The Commonwealth’s economy depends on its ability to attract and retain a talented workforce. Massachusetts has one of the highest housing costs in the nation – a significant barrier for talent recruitment and retention. This is a supply problem due, in part, to a shortage of single family and multi-family housing. Lengthy and unpredictable local permitting, combined with high land and construction labor costs, put new housing out of reach of many of the state’s working families.

Massachusetts communities have some of the strictest zoning in the region, with large minimum lot sizes, restrictions limiting multi-family housing, and unworkable cluster zoning ordinances. Communities have tightened permitting, making it harder to build and meet the demand for housing, in general, and moderately priced and affordable units, in particular. Zoning requirements have become more onerous with local rules and special by-laws, making the development process longer and more unpredictable. Currently, there is a serious lack of permits issued for housing for families.

Therefore, NAIOP suggests that the Baker Polito Administration and EOHED work to increase the production of a wide range of housing types through the implementation of a plan that allows for the construction of family-friendly apartment housing as well as smaller, denser, affordable, single family starter homes. The plan should eliminate barriers to housing production and provide new ways of meeting the existing need for workforce housing by addressing the following (among other things):

  • Expand Chapter 40S to Address School Budget Challenges: The most frequent argument used to oppose apartment construction is the burden it will put on local school budgets. That is not always the case. Although Chapter 40S has been adopted to help offset the cost of student education for projects developed under Chapter 40R, it should be expanded to incentivize and assist those communities that would substantially increase their school-age population through new housing development of any kind. An important place to start would be to include Ch. 40B projects under this school “reimbursement” program, removing one of the objections to affordable housing projects.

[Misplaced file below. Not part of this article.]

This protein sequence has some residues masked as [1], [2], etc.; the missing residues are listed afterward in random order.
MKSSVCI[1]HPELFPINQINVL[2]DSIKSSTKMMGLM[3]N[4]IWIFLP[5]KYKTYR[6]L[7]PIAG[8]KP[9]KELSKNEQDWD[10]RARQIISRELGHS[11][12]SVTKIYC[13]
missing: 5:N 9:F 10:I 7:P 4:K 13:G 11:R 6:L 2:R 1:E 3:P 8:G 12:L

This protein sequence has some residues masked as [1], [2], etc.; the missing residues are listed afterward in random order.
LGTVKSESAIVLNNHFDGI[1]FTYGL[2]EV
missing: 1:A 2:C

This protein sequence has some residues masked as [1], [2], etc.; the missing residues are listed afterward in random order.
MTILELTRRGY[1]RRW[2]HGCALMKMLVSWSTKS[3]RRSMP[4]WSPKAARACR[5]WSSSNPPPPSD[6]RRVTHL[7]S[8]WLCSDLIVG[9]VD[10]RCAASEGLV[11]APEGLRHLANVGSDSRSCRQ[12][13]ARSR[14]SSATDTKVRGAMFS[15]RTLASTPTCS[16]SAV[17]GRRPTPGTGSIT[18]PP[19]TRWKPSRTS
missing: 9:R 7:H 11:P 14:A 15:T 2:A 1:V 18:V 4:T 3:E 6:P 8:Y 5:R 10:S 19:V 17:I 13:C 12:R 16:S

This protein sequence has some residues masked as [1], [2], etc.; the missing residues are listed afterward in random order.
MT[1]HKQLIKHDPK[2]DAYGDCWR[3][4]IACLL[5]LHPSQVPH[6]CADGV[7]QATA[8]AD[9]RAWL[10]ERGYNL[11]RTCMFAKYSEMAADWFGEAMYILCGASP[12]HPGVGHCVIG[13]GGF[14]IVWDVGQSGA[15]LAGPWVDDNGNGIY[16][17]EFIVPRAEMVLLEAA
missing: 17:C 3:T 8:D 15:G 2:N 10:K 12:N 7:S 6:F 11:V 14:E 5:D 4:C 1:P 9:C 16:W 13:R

• Encourage Production of Starter Homes: There is a serious lack of moderately priced single family homes (starter homes) for many working households. A goal should be set to encourage cities and towns to establish zoning districts that permit the construction of a modest number of small, single family homes that are affordable for middle-income families. “Starter Home” zoning districts could be established in the most appropriate locations for these new neighborhoods. Incentives could include qualifying for Chapter 40S funds, assistance grants, and an increase in local aid. To keep the land cost per unit down, density bonuses would be needed for this type of housing, with the requirement that the scale of the homes be smaller (e.g. 1,500 square feet.)

Where is Housing for the Middle Income Family?

Thomas Grillo did an excellent job on BBJ’s recent article, “The story behind Greater Boston’s housing bottleneck”.

As rightly pointed out, communities have tightened permitting, making it harder to build and meet the demand for housing in general, and moderately priced and affordable units in particular. Zoning requirements have become more onerous with local rules and special by-laws, making the development process longer and more unpredictable. Interestingly, the municipalities and planners are crying out that they do not have enough control and want new land use reforms. However, there is currently a serious lack of permits issued for housing for families and these changes would actually hinder the production of reasonably priced housing.